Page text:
The Youth of the Nation

Ah, to be blogging again. It’s been a busy week.

My daughter who will be 5 in July, if she lives that long, had a series of discussions lately, the first of which was with her Grandma. It went like this:

Daughter: “Gram-ma? When you started dating Gram-pa, did you tell your mommy and daddy?” 
Gram-ma: “Yes, of course! Why?”
Daughter: “Cause I want a boyfriend! I want a hot boyfriend who is cool!”

She then had a similar discussion with her mother.

The discussion with me went a little bit different…

Daughter: “Daddy, maybe someday like, when I’m 16, I will have a boyfriend!”
Me: “Not if it’s as important to you then as it is now!”
Daughter, (Trying to get me to believe she was kidding): “Nope! I’m not dating anyone, and I’m never getting married!”

Now… Obviously, I hope someday she gets married if that’s what she wants, but only because it’s the right thing to do for her at that time…

But where is she getting these ideas from? She goes to pre-school, for Pete’s sake!

Gram-ma works in a school with a Kindergarten, and she said that the kids are all talking about “this person is dating that person, this person broke up with that person, etc…” She said they talk more about that sort of thing than anything else, school work included! I find this disturbing.

So what are they watching on TV?
We had an incident where my daughter called someone an idiot. Actually, she told a family member “Mommy said you’re an idiot” which never happened, by the way… and then said she learned it from Spongebob. I believe it. She got Spongebob taken away from her for about a month after that. We explained how it’s hurtful and could cause problems etc… She seemed to get it, and has not done it again. She often talks about how bad Squidward is, and how she doesn’t ever want to be like him, cause he’s mean.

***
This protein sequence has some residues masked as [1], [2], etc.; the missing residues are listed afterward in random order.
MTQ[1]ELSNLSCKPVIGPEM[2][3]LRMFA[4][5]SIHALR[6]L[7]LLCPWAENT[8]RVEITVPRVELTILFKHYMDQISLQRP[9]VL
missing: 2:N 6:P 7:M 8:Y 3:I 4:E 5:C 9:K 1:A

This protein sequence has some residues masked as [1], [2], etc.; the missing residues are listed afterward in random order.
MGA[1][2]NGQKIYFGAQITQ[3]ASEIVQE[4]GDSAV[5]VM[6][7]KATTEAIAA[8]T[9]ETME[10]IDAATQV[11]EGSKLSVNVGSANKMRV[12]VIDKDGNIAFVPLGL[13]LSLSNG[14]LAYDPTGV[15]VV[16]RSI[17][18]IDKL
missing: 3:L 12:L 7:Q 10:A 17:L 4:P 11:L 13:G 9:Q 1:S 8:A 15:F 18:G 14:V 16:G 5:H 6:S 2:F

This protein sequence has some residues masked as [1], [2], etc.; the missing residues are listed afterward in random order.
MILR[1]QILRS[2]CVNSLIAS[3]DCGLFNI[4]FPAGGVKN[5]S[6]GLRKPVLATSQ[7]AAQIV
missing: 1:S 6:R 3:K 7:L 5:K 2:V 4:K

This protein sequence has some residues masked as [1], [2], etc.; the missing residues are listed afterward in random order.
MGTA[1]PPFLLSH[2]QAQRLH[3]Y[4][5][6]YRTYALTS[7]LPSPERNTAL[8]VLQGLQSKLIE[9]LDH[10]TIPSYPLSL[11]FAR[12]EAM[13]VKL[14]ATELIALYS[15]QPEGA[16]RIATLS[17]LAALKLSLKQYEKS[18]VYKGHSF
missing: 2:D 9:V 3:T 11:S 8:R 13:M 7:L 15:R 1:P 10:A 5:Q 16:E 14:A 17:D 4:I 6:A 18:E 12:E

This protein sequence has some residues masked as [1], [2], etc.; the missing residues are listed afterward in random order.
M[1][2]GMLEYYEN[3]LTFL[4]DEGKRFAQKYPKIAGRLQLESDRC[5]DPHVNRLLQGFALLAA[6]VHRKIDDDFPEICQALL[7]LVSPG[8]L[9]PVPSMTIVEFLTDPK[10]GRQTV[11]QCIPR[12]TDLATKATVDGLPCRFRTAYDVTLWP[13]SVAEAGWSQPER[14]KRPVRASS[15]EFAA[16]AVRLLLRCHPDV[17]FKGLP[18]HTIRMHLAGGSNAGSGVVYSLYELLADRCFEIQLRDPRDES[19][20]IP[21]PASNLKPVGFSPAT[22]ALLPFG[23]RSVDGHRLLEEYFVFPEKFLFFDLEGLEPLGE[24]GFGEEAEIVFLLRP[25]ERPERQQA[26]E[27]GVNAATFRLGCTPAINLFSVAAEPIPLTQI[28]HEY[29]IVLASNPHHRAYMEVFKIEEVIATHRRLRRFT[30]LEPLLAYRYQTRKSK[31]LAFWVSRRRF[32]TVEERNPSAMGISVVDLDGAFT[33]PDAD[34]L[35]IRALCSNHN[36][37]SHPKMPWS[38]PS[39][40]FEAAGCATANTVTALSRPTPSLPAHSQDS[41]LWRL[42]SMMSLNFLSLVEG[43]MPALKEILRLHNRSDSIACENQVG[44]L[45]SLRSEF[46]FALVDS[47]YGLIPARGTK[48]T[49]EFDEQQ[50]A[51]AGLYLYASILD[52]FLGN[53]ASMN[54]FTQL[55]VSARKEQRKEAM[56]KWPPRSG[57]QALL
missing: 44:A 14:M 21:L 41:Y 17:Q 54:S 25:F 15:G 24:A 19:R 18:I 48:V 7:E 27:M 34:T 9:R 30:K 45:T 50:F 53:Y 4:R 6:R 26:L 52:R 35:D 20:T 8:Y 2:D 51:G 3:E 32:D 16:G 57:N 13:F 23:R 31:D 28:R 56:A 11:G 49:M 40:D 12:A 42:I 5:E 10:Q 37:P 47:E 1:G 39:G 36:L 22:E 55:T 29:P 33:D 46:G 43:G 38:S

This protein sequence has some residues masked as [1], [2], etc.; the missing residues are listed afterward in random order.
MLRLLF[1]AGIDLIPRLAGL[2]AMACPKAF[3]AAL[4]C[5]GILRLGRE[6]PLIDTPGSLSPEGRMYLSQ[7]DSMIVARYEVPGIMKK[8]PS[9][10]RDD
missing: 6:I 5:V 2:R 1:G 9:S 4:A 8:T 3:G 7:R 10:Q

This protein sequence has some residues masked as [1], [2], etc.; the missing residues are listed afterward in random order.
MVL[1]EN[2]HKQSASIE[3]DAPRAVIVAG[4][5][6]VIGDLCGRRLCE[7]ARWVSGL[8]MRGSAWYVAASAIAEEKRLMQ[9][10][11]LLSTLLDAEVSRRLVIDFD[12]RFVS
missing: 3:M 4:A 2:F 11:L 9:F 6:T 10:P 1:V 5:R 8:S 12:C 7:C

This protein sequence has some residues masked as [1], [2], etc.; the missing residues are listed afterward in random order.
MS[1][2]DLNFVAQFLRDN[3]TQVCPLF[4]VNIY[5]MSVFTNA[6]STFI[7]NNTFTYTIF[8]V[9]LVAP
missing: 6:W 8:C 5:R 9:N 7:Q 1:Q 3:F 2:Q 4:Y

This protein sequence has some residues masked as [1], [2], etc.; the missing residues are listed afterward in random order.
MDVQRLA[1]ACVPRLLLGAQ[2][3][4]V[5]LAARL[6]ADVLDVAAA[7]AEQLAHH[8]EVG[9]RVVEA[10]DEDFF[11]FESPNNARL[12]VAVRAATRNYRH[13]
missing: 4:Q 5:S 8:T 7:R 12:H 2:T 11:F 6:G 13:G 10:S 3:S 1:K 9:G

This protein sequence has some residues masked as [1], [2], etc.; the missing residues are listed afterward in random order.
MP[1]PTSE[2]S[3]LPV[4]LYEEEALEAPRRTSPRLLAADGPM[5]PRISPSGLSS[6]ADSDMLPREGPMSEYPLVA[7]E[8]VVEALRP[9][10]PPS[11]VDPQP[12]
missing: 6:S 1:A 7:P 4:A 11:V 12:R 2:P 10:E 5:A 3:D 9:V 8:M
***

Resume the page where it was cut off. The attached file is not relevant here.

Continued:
Mission accomplished. (for now anyway).

But the dating… That’s not coming from spongebob, but it may be from shows she watches… Perhaps They’re a show for a slightly older audience, but I don’t think it’s something you can really regulate… I mean, I could ban her from watching it, put parental controls on cable, etc… But there are kids in her class with the characters on backpacks, clothing, etc… She’s GOING to be exposed to it somewhere, and there’s little to nothing that I can do about it, short of leading an angry mob or something…

I think parents are shirking their duties by demanding stricter media and censorship to shelter their kids. You don’t put a nationwide ban on donuts cause you’ve gained a few pounds. You don’t ban cars cause someone had an accident.

Personally, I’d rather my children be exposed to these sorts of things, like the idea of dating, and “bad words”, and be educated on how to feel about these things and how to respond to them, rather than not know they exist until it shows up and bites them on the backside. THIS is our job, parents! One day, you’ll have to let go, and when you do, would you rather say to yourself “I think they’re ready for whatever the world might throw at them” or “There’s so much they are not even aware of!”?

An important point, I think all our little “Princesses” need to be made aware that, contrary to the Disney movies they cherish and emulate, 16 is NOT by a long shot an acceptable age to get married.

Now… Those of you who have boys, you make sure they’re well educated. Be sure to throw in some facts on the subject of dating like “You make Ashley cry, and her dad will make you cry”. Only then will you have done a good job.


3 thoughts on “The Youth of the Nation

  1. My son fell in love when he was four, I fear us mammals are programmed that way. Today I had a serious talk with him (he is eighteen). He’s been dating a lovely girl who is obviously crazy about him for several months now. He is also due to leave our island for university this year. It was a tough talk. I considered laying down the law, banning them from ever, ever having sex (yeah, that should do it, eh?). Instead, I asked him if he was in love with her. He told me no. Then, God forgive me, I advised him whether she assures him she is on the pill or not, to make damn certain he uses protection, otherwise three lives could well be wrecked. Sigh..

  2. It’s a complicated problem, although I think you’ve mostly got it right. Yes, it’s a parent’s job to educate, as well as to regulate, as much as possible, what they see, hear, etc., but there are so many more ways for them to see and hear these days than there used to be. Very tough, and I don’t envy you or any other parents.

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